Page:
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dc.contributor.authorMcCarthy, Stephen
dc.contributor.authorUn, Kheang
dc.contributor.editorMarco B쮴e, Bj沮 Dressel
dc.description.abstractIntroduction The rule of law in Singapore has been criticized by liberal democrats for its illiberal nature; yet it remains an attractive model for certain newly developing countries, including Cambodia, that aspire to achieve economic development without more liberal forms of democracy. Unlike some other countries in Southeast Asia, there is less evidence of meaningful constitutional contestation taking place – bargains and struggles among elites, opposition forces, and civil society – over state institutions, the broader political order, and the granting and enforcement of rights. To be sure, civil and political struggles over representation, human rights issues, and fair compensation have been rife in recent years. However, in these single-party-dominated regimes a lack of constitutional contestation is particularly evident in the area encompassing the rule of law, courts, and justice. This is not to say that the rule of law and justice mechanisms as understood by the countries’ elites are absent from these regimes. Rather, that understanding the rule of law as it is understood by the elites offers better insight into the trajectory of political development and the obstacles to Western ideals for legal reform. This chapter traces the recent convergence of the rule of law in Singapore and Cambodia in the face of each country’s political, historical, and social differences, and the obstacles confronting Cambodia’s judicial and legal reform program. Over the past decade Cambodia has seen a series of legal reforms and an increase in the use of legal proceedings, including defamation and disinformation lawsuits against opposition politicians and members of civil society. We argue that this is a product of a strategic calculation by the Cambodian ruling elites to utilize a more subtle and legitimate strategy of social control. The legal reforms already introduced, those soon coming into effect, and the role of the judiciary in relation to each may be better understood through insight into the rule of law in Cambodia and by placing it in the context of other exemplars in the region – in particular Singapore. However, differences will remain, as the judiciary’s role in society and public policy is intertwined with and impacted by each country’s understanding of the rule of law that has evolved through a series of historical, political, institutional, cultural, and economic factors. Therefore, this chapter undertakes a comparative analysis of the two countries’ legal traditions and political-historical trajectories in order to discern the development of the role of the courts and their power in judicial review. This approach is consistent with recent calls for more comparative research on the rule of law in order to better understand the nature of democracy and authoritarianism in Asia (Fukuyama 2010, 2012). While electoral gains by opposition movements in Singapore (2011) and Cambodia (2013) illustrate that the meaning of democracy and the rule of law is contested locally, we argue that understanding the rule of law as it is understood by the countries’ elites themselves offers more insight into the true nature of the regimes in question than comparing and classifying polities as examples of “competitive authoritarianism” or “electoral authoritarianism” on the basis of their democratic deficiencies (Levitsky and Way 2010; Schedler 2006). In addition, we analyze whether Singapore’s lessons may be applied in large, poor, and underdeveloped authoritarian regimes; and whether the Singapore model can be sustained or replicated in the case of Cambodia (Silverstein 2007).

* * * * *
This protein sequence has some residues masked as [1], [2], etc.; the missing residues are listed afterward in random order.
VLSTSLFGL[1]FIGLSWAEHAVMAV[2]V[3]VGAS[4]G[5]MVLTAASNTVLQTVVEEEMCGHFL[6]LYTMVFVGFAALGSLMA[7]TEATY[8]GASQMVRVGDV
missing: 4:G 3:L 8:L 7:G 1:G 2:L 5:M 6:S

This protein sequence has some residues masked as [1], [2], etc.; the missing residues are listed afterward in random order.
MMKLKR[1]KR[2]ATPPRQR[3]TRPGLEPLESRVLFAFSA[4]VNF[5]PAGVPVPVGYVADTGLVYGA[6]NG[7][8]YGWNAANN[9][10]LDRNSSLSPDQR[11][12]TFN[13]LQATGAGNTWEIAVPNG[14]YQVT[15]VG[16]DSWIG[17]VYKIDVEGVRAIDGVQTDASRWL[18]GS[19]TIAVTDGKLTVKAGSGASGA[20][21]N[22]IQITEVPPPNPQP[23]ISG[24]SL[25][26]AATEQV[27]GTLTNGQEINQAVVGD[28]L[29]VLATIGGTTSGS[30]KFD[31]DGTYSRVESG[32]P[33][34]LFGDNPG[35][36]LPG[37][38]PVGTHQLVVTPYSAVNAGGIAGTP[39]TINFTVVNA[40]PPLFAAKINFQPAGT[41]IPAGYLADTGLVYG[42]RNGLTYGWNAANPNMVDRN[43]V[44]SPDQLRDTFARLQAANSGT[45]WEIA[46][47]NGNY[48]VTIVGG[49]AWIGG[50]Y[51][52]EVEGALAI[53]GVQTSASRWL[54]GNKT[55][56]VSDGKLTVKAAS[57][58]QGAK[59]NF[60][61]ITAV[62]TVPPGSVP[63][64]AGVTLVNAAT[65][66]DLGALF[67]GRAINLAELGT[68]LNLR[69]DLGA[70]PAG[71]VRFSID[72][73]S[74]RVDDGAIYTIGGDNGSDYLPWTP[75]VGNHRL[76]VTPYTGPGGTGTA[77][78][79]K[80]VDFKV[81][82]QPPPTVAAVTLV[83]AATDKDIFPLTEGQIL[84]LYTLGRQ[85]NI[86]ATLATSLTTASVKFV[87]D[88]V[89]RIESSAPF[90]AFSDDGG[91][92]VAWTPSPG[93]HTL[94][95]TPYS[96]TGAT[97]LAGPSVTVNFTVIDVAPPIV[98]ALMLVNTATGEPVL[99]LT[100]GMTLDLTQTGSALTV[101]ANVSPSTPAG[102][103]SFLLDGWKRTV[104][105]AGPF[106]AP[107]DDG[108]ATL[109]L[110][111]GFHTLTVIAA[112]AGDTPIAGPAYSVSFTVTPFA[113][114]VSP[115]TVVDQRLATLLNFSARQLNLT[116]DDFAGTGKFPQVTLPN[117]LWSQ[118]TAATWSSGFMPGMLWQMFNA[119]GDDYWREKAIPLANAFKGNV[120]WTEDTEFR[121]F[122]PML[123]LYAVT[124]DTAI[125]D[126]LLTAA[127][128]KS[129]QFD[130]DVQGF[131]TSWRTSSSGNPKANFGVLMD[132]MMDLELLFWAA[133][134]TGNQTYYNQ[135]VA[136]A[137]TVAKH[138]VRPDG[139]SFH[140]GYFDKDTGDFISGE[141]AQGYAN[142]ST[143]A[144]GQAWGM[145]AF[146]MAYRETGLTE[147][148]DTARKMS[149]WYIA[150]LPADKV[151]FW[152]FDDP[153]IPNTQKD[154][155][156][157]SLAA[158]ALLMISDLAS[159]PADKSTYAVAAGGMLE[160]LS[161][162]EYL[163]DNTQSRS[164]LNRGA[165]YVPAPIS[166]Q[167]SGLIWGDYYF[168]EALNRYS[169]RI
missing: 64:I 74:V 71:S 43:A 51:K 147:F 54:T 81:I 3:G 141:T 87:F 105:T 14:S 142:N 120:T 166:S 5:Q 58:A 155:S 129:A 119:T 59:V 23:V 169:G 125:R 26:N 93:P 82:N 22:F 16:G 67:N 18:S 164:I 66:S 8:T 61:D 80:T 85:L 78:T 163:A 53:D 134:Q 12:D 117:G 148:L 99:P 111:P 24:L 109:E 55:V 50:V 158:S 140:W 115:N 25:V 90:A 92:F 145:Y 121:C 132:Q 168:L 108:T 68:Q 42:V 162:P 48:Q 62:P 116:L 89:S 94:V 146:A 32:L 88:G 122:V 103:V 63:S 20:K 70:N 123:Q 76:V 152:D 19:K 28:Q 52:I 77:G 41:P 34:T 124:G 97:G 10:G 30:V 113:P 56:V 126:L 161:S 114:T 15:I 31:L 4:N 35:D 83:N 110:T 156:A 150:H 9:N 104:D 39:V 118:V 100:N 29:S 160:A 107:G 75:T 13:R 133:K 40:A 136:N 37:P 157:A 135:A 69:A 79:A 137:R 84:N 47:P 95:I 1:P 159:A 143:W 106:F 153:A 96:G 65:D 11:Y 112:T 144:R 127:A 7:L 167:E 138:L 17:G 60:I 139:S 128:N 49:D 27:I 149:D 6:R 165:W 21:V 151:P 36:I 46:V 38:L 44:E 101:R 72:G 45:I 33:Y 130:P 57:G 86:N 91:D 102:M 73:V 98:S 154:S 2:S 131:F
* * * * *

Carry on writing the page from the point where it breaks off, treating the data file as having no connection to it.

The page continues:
dc.publisher.placeUnited Kingdom
dc.relation.ispartofbooktitlePolitics and Constitutions in Southeast Asia
dc.subject.fieldofresearchInternational Business
dc.titleThe Rule of Law in Illiberal Contexts: Cambodia and Singapore as Exemplars
dc.typeBook chapter
dc.type.descriptionB1 - Chapters
dc.type.codeB - Book Chapters
gro.facultyGriffith Business School, Department of International Business and Asian Studies
gro.hasfulltextNo Full Text
gro.griffith.authorMcCarthy, Stephen N.

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